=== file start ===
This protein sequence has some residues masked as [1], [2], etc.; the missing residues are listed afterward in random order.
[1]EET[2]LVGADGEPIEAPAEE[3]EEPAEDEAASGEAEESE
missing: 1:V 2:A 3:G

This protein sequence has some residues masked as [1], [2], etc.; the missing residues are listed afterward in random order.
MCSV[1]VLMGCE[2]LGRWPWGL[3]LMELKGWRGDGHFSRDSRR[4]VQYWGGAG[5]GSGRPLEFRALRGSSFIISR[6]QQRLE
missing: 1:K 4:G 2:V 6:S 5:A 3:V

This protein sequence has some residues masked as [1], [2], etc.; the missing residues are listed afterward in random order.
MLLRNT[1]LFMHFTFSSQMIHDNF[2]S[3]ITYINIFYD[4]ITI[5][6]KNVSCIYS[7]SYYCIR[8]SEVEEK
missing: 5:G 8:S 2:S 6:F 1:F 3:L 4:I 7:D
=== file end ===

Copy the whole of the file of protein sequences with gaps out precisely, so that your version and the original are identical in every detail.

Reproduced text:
This protein sequence has some residues masked as [1], [2], etc.; the missing residues are listed afterward in random order.
[1]EET[2]LVGADGEPIEAPAEE[3]EEPAEDEAASGEAEESE
missing: 1:V 2:A 3:G

This protein sequence has some residues masked as [1], [2], etc.; the missing residues are listed afterward in random order.
MCSV[1]VLMGCE[2]LGRWPWGL[3]LMELKGWRGDGHFSRDSRR[4]VQYWGGAG[5]GSGRPLEFRALRGSSFIISR[6]QQRLE
missing: 1:K 4:G 2:V 6:S 5:A 3:V

This protein sequence has some residues masked as [1], [2], etc.; the missing residues are listed afterward in random order.
MLLRNT[1]LFMHFTFSSQMIHDNF[2]S[3]ITYINIFYD[4]ITI[5][6]KNVSCIYS[7]SYYCIR[8]SEVEEK
missing: 5:G 8:S 2:S 6:F 1:F 3:L 4:I 7:D